While we do not maintain that our study, or any one study, is definitive, we do believe that influential groups should consider new evidence in their quest to advance science, technology, and economic growth. When we look at the past three decades, the data support a far more favorable set of conclusions on student performance and supply than those promulgated by critics of the so-called STEM (science, technology, engineering, and math) pipeline. At the same time, our research supports the widely recognized fact that women and minorities are the most likely future source of STEM workers, and, discouragingly, that where the education system is most clearly failing is precisely for those populations. Of course, focusing on the big picture leaves out clear-cut examples of unfilled shortages of workers in esoteric but crucial occupations.
The classic tried and true formulation is that supply follows demand or, less sanguinely, that depressed wages and discouraged workers result if supply outstrips demand. To avoid those problems, a number of demand-side policies should receive support from all quarters. These policies include stable and increasing government financing for research, reinvigoration of lagging private-sector investments in research, tax breaks and other incentives for research-and-development activities, and the creation of an environment that encourages entrepreneurship. In terms of education, however, the evidence clearly points to improving basic education for low-performing students, schools, and populations—not an attempt to artificially inflate the number of science-and-engineering degrees awarded.
Hal Salzman is a professor of public policy at Rutgers University at New Brunswick. B. Lindsay Lowell is director of policy studies at the Institute for the Study of International Migration at Georgetown University.

THE JACK  kENT COOKE FOUNDATION

No Gifted Child Left Behind?  First, the good news: It turns out, millions of kids from low-income families are acing standardized tests. Now, the bad news…http://www.jkcf.org/news-knowledge

With the tests we find that there are many who have the capacity to learn, to create to innovate, but, sadly nothing happens.  Download the report, here is the summary.

Today in America, there are millions of students who are
overcoming challenging socioeconomic circumstances
to excel academically. They defy the stereotype that poverty
precludes high academic performance and that lowerincome
and low academic achievement are inextricably
linked. They demonstrate that economically disadvantaged
children can learn at the highest levels and provide hope
to other lower-income students seeking to follow the
same path.
Sadly, from the time they enter grade school through
their postsecondary education, these students lose more
educational ground and excel less frequently than their
higher-income peers. Despite this tremendous loss
in achievement, these remarkable young people are
hidden from public view and absent from public policy
debates. Instead of being recognized for their excellence
and encouraged to strengthen their achievement, highachieving
lower-income students enter what we call the
“achievement trap” —
educators, policymakers, and the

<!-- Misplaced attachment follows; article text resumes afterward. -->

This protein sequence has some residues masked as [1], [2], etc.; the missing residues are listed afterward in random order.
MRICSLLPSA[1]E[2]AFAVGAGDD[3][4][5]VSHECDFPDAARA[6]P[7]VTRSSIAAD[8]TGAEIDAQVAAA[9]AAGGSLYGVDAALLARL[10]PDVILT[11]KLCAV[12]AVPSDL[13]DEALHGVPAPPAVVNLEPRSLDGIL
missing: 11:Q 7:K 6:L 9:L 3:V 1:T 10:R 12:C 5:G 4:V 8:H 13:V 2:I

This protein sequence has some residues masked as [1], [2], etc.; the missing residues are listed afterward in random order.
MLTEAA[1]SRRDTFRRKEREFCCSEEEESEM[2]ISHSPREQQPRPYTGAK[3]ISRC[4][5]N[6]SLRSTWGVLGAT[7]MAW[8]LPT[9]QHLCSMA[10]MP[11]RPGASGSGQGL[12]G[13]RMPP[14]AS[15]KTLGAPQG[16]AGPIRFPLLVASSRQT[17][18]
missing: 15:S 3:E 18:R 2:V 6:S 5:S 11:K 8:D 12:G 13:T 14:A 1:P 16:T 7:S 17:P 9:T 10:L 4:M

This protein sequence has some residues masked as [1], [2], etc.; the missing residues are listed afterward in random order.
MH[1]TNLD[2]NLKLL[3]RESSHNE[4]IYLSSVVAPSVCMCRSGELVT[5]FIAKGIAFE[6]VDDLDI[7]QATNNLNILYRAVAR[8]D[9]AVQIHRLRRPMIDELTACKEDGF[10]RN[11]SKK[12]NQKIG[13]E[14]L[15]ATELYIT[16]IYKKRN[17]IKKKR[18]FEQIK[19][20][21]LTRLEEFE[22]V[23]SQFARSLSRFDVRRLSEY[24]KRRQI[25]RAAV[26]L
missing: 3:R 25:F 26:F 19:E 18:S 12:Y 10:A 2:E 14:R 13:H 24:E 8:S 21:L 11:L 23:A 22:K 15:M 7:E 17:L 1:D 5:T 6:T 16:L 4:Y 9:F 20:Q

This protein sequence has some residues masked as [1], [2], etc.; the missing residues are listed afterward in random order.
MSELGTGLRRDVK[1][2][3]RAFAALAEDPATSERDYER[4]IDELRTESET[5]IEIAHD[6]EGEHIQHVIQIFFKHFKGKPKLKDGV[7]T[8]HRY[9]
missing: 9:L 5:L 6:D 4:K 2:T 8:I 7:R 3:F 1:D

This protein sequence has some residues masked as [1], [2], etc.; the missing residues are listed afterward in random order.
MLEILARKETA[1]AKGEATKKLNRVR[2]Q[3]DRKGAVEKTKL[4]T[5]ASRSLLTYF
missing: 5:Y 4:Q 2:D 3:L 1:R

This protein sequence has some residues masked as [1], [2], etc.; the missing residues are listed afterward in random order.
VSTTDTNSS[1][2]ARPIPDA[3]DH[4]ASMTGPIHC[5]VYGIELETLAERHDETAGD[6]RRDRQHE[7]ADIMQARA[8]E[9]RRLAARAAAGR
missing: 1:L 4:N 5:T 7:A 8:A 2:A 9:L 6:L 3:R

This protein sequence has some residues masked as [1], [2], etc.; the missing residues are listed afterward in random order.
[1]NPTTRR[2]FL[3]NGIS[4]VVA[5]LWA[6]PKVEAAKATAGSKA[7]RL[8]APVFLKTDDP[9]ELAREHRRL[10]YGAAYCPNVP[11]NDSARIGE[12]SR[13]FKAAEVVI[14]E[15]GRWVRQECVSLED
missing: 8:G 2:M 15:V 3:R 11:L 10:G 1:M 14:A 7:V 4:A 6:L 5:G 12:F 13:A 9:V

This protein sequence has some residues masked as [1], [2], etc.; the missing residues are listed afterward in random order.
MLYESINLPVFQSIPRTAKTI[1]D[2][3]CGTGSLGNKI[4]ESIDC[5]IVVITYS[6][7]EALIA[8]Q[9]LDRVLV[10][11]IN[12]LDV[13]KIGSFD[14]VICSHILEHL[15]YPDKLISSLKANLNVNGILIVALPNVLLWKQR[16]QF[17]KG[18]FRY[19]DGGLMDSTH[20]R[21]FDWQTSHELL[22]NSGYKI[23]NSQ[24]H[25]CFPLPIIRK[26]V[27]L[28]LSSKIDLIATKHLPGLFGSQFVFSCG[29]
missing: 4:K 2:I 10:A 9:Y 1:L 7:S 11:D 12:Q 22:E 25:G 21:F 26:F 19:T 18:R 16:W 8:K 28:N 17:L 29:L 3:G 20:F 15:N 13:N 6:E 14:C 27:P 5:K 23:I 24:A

public assume they can fend for themselves when the facts
show otherwise.
Very little is known about high-achieving students
from lower-income families — defined in this report as
students who score in the top 25 percent on nationally
normed standardized tests and whose family incomes
(adjusted for family size) are below the national median.
We set out to change that fact and to focus public attention
on this extraordinary group of students who can help
reset our sights from standards of proficiency to standards
of excellence.
This report chronicles the experiences of highachieving
lower-income students during elementary
school, high school, college, and graduate school. In
some respects, our findings are quite hopeful. There
are millions of high-achieving lower-income students
in urban, suburban, and rural communities all across
America; they reflect the racial, ethnic, and gender composition
of our nation’s schools; they drop out of high
school at remarkably low rates; and more than 90 percent
of them enter college.
But there is also cause for alarm. There are far fewer
lower-income students achieving at the highest levels than
there should be, they disproportionately fall out of the
high-achieving group during elementary and high school,
they rarely rise into the ranks of high achievers during
those periods, and, perhaps most disturbingly, far too few
ever graduate from college or go on to graduate school.
Unless something is done, many more of America’s brightest
lower-income students will meet this same educational
fate, robbing them of opportunity and our nation of a
valuable resource.
This report discusses new and original research on
this extraordinary population of students. Our findings
come from three federal databases that during the past 20
years have tracked students in elementary and high school,
college, and graduate school. The following principal
findings about high-achieving lower-income students are
important for policymakers, educators, business leaders,
the media, and civic leaders to understand and explore as
schools, communities, states, and the nation consider ways
to ensure that all children succeed: